Sarawakians Go to the Polls; Will Outcome Tip Malaysia’s General Elections?
April 13, 2011
On April 16, citizens of Malaysia’s largest state, Sarawak, will go to the polls for the state’s 10th elections, where 213 candidates are vying for 71 seats. Since the first state election after independence in 1969, the ruling Barisan Nasional (BN) has won every state election in Sarawak. Will this one be any different?
Sarawak’s population of 2.2 million is made up of 27 ethnic groups, speaking more than 40 languages. The indigenous, multi-ethnic Orang Ulu comprise 44 percent of the population, with the Iban constituting the largest group. Chinese make up 26 percent, while Malays make up 21 percent.
These state elections are significant for two reasons. First, Prime Minister Najib Razak is likely to call the country’s 13th general elections this year, well before the 2013 deadline. Sarawak provides Malaysia’s BN coalition with one-fifth of its 137 members in the federal parliament. The state election outcome may provide a barometer of how Sarawakians will vote in the general election, and could tip the balance of power for or against the BN. Since the politically charged 2008 general elections, when the BN lost its two-thirds majority in parliament, the government has been determined to regain its ground. So, Prime Minister Najib has been on the campaign trail across Sarawak, supporting his coalition candidates to maintain BN’s stronghold over what is often considered the coalition’s “fixed deposit” votes.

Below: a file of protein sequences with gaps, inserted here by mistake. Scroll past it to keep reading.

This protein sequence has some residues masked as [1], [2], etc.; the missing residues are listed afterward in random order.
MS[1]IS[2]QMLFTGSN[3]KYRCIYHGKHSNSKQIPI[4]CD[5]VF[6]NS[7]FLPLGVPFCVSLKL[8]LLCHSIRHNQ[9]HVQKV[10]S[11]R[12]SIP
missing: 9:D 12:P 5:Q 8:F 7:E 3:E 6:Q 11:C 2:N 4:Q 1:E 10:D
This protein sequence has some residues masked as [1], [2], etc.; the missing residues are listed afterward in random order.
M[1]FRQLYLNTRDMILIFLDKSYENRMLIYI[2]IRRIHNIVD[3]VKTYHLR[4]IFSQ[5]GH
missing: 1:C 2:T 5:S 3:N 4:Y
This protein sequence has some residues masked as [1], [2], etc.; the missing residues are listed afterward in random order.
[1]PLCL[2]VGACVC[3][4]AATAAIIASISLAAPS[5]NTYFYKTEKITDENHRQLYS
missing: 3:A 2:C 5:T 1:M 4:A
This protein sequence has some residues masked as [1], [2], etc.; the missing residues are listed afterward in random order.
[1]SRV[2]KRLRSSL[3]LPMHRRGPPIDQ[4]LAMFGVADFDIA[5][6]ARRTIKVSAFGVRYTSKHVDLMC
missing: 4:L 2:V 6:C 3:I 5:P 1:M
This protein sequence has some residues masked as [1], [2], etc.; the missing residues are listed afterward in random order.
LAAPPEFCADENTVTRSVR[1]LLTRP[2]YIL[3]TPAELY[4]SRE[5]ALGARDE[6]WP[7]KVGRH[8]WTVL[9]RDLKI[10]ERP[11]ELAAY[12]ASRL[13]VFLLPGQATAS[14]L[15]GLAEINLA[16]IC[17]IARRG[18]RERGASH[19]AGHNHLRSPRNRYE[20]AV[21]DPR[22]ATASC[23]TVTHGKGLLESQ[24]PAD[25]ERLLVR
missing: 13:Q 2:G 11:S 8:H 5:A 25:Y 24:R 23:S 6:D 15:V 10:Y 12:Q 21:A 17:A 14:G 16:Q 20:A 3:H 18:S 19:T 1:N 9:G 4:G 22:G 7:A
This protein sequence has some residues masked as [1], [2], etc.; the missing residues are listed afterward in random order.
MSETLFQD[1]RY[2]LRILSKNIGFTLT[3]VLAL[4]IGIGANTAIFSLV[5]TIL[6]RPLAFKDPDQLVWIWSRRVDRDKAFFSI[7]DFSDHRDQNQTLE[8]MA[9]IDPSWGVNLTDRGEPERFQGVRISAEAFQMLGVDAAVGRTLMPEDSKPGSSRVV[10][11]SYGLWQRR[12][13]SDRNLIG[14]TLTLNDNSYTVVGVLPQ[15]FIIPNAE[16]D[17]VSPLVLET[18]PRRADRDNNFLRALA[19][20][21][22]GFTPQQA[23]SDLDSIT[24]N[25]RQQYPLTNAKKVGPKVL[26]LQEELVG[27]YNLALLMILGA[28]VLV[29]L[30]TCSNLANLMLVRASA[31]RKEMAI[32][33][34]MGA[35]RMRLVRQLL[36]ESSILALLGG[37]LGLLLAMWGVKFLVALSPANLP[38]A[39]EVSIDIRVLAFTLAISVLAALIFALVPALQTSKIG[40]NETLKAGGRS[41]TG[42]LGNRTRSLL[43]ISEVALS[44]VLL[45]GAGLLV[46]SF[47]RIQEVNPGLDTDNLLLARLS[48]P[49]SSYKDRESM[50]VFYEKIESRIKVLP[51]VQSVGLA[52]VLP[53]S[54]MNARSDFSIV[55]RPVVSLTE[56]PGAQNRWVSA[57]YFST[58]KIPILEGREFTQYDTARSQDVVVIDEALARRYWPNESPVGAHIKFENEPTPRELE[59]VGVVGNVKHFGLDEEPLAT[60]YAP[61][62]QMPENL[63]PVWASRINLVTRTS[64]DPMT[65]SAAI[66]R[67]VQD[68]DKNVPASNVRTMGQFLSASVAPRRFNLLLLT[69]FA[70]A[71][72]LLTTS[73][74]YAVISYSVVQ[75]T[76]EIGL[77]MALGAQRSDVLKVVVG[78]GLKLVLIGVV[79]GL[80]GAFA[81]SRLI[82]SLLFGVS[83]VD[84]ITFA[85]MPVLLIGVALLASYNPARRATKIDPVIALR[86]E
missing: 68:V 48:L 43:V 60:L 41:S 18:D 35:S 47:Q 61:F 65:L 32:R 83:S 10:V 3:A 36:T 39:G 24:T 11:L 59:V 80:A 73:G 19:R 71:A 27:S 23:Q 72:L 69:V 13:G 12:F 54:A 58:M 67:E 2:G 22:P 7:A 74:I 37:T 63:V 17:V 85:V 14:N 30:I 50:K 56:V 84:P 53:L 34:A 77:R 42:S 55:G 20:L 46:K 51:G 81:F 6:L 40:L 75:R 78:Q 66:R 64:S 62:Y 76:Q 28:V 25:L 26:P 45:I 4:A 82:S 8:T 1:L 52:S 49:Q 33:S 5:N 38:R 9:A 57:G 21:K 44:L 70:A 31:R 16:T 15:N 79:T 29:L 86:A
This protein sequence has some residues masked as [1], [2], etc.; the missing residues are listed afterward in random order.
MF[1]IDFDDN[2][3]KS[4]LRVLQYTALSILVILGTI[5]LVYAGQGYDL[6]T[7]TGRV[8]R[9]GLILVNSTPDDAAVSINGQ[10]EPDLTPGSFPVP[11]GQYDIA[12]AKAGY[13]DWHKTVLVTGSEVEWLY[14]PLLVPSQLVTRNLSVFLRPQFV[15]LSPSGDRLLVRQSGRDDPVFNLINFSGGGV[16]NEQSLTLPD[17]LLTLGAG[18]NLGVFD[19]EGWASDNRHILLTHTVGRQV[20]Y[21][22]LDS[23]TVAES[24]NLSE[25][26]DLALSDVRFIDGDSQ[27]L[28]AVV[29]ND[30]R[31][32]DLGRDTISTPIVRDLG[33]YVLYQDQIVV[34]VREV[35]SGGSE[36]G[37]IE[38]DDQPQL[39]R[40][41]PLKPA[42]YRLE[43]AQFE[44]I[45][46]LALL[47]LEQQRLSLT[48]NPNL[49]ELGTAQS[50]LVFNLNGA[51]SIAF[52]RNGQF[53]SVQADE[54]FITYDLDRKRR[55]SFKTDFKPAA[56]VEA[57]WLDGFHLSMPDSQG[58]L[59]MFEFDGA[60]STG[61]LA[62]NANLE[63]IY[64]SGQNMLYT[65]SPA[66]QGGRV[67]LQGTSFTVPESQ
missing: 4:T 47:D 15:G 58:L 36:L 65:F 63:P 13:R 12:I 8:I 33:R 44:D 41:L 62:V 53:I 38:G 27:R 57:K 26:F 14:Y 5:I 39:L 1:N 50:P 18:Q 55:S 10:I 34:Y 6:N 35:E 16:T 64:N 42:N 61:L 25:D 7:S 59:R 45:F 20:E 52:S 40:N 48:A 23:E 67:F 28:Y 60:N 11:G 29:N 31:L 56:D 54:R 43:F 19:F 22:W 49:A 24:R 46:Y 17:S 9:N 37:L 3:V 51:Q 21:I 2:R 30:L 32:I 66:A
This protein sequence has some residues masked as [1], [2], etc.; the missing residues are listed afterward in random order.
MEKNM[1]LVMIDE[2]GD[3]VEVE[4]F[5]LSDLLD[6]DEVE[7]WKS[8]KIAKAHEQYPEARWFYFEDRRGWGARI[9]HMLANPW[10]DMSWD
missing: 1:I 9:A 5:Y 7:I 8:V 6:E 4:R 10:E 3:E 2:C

Opposition politicians claim the BN is worried. In the 2006 state elections, the BN captured 63 of 71 seats. In a state where the BN has historically commanded 90 percent of the seats, losing eight seats represented a significant blow, especially when coupled with a drop in the popular vote to below 63 percent. A significant swing came from urban Chinese voters who are increasingly losing confidence in what they see as a corrupt state government. The opposition Parti Keadilan Rakyat (PKR), led by Anwar Ibrahim, is confident that Chinese voters will further this anti-BN trend and further increase its representation in 2011.
In response, Najib has appealed to the Chinese electorate to vote for political stability – inferring that the benefits of the new Government Transformation Programme (GTP) and Economic Transformation Programme (ETP) would reach Sarawak if the current government is reelected. Najib has also vowed to make Sarawak Malaysia’s richest state.
Realistically, though, the opposition is unlikely to win control of Sarawak or deny the BN’s two-thirds majority, even though the main Chinese opposition party, the Democratic Action Party (DAP), is drawing large crowds of supporters in Sarawak’s major cities. However, even a small gain by the opposition will trigger alarms within the BN in the run-up to the 13th general elections.